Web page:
How many social media profiles do you have? If you are like most people you use at least two or three, and many people have more like five or six different social media profiles on various services. Having that many people in your online network has some pretty great advantages in regards to friendship, humor, networking, the sharing of cat pictures and even in emotional support for when you’re going through a rough spot. But it can also be a little overwhelming trying to keep track of everyone. Especially if you are one of the many people who use social media for work, making your circle that much larger. It is easy to lose track of that one special someone, especially if they need some support but they feel uncomfortable seeking it publically.
This can be especially true for couples, family members or friends who live a long distance from each other. Not only can you feel isolated from your loved ones in different cities, but it can sometimes feel like they are hardly a part of your life at all. And yes, you could simply text or call them, but often it isn’t about actually talking to them, but just knowing that they are there for you. Just feeling a bit scared or a bit down doesn’t mean that you want to interrupt someone for your reassurance, so it can often seem like a bother to contact them so directly. But as ever, the internet is here to help, and all it will take is one of these 3D printed caterpillars.
FEELix was designed by a trio of makers Alicia Tam Wei, Caroline Sinders and Adelle Lin–Project Remorse Code–at a LittleBits Make-a-thon event where they created the first prototype device. The concept was pretty simple, they wanted to build a device that had a switch with several mood options that would connect directly with a companion device. When one user sets the device with a specific emotional state it would notify the owner of your mood and each different mood has a corresponding color. Then they could reply back to you with their own mood or feelings using one of their FEELix mood options. The creators saw it as a simple way to keep an emotional connection with someone close to you that doesn’t require either of you interrupting your days. It is a really unobtrusive way to remind a certain someone that you are there for them when they need you, and for them to return the favor.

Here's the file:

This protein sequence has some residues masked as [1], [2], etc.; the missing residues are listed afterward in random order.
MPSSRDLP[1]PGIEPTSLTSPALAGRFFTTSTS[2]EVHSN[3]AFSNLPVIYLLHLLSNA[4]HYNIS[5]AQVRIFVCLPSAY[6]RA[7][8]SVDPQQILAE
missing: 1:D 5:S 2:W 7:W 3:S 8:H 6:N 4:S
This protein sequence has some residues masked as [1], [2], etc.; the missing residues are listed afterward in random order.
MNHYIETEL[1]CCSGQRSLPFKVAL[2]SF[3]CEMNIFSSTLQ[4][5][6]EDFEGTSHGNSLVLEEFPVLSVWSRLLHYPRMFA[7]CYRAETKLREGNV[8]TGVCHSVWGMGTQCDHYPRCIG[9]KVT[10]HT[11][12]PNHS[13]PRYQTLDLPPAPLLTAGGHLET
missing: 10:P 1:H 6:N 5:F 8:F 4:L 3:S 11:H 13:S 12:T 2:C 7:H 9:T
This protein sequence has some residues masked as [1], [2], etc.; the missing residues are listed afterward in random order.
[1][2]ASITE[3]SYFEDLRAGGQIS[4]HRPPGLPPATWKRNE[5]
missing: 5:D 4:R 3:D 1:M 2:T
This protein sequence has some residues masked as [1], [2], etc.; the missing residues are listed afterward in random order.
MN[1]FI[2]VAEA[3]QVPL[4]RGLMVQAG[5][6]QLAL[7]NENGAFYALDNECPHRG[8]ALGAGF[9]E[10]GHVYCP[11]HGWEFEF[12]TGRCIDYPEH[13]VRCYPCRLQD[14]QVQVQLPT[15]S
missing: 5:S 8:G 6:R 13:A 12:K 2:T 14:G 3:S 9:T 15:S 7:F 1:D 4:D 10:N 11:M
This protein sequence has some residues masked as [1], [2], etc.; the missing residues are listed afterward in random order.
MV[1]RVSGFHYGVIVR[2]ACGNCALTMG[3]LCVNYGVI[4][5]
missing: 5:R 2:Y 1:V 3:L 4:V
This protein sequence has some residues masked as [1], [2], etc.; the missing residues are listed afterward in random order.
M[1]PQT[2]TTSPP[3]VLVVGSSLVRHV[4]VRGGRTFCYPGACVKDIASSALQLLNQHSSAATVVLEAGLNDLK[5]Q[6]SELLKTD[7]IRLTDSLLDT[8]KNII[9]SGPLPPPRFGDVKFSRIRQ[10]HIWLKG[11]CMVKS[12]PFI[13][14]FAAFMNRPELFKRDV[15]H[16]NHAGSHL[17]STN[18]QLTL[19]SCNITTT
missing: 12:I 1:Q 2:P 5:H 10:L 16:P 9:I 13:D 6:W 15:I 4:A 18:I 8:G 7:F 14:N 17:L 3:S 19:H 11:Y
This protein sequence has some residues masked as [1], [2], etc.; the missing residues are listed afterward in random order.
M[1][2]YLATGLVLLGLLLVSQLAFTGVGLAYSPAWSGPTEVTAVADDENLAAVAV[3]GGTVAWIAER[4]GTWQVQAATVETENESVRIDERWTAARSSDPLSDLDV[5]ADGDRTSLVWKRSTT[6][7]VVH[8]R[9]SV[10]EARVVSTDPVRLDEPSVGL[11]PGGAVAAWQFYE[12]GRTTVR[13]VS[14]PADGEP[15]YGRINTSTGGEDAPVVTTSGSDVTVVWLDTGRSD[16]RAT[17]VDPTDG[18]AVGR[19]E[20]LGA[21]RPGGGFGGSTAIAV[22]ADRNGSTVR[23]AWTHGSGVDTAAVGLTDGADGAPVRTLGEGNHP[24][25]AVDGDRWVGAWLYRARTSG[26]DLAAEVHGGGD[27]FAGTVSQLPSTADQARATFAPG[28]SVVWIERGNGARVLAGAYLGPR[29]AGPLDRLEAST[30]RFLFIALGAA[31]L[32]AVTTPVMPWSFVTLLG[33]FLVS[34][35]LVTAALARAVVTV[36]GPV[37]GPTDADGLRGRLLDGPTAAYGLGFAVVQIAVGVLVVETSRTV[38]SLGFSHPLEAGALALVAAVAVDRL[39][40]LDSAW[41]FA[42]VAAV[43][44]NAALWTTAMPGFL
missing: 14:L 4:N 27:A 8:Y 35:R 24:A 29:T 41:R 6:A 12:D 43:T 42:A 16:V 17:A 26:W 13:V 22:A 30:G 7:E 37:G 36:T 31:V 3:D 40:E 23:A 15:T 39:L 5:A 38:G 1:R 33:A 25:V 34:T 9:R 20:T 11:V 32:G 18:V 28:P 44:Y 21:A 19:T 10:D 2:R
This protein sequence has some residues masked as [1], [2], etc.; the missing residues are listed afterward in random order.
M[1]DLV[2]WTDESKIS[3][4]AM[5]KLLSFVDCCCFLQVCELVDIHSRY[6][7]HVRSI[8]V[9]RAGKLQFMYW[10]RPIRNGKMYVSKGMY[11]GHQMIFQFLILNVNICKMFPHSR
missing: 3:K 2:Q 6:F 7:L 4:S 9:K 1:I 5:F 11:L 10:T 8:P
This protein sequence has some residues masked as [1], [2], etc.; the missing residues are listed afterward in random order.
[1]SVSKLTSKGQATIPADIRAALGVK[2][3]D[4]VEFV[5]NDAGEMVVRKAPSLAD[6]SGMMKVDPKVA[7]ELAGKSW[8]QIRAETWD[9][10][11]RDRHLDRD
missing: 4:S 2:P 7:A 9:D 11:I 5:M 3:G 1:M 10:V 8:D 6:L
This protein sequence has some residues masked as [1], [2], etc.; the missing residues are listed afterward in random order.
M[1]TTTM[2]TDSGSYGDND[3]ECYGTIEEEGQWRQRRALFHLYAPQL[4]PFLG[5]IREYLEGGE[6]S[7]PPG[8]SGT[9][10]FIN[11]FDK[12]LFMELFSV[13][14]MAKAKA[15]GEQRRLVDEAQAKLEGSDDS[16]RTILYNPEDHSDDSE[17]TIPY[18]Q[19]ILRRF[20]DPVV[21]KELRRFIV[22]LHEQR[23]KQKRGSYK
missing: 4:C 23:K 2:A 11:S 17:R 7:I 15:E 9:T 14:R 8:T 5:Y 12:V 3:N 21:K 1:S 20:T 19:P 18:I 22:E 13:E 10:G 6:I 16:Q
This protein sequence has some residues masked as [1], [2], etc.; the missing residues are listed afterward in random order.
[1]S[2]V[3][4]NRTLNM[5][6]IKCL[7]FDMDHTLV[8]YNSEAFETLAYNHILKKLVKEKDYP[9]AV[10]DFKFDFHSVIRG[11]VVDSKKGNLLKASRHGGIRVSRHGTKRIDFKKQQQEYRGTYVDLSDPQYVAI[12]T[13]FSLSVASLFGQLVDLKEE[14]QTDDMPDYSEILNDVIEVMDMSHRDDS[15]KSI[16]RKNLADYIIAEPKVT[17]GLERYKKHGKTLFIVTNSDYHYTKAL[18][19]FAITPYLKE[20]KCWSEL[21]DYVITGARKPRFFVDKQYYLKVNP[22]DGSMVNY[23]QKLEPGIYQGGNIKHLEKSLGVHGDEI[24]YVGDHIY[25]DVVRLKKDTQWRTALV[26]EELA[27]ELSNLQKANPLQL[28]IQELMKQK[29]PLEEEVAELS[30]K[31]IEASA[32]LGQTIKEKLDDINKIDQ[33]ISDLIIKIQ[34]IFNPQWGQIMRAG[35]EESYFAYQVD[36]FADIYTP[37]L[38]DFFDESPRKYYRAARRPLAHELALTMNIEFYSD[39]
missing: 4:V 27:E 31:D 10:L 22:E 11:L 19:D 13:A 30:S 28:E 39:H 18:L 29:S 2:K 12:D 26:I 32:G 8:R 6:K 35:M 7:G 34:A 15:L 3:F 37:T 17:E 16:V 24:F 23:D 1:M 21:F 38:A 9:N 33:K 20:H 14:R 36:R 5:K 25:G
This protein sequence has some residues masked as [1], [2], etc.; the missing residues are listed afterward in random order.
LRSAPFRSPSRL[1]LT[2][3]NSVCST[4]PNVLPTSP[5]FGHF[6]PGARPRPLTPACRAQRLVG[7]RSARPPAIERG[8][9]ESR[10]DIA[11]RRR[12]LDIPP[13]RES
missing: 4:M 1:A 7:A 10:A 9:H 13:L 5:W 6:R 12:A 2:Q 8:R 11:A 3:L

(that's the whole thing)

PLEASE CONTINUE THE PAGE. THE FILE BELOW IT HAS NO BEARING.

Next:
Here is a brief video of FEELix working through some emotional issues:
“Being social media mavens, we all bonded over our frustrations with the over-saturation of communication lines and decided to create a simple channel between two people. We also wanted to create little characters for each ‘Remorse Code’ and used cardboard and straws as our initial prototype. When we got into the finals of the ShapeBits competition, we designed and 3D printed ‘FEELix’ the caterpillar with the body being a mod of a model by ErolSculpture,” said co-creator Tam Wei.
The body of FEELix was inspired by the titular character from the classic children’s book The Very Hungry Caterpillar. The trio had started to design a body from scratch using Blender & Tinkercad until they stumbled onto a Flying Caterpillar Model on Thingiverse. The model was simply altered slightly in Tinkercad to accommodate the LittleBits modules and they designed a new head shape. The final design for FEELix has only five 3D printable parts: the body, the head, the dial that doubles as a face and its individual antenna.
The adorable FEELix has a dial with five emotional conditions–if you find yourself having a case of the feels, just set the dial to how you are feeling and your loved one’s companion caterpillar will light up, notifying them of your emotional state. The electronics are assembled from several LittleBits electronic modules. LittleBits sells an entire library of module options that will easily connect using magnets, so virtually anyone can build electronic devices without the need for soldering, wiring, or programming. There are 9 different assembly kits available with a selection of 70 different, interchangeable LittleBits modules.
So far Tam Wei, Sinders and Lin are still developing the device and don’t know if it will ever move beyond this prototype stage. They did tell us that they are open to suggestions from anyone who would like to further develop it with them however. So what mood would you set your FEELix dial to? Let us know over on our 3D Printed FEELix Caterpillar forum thread at 3DPB.com.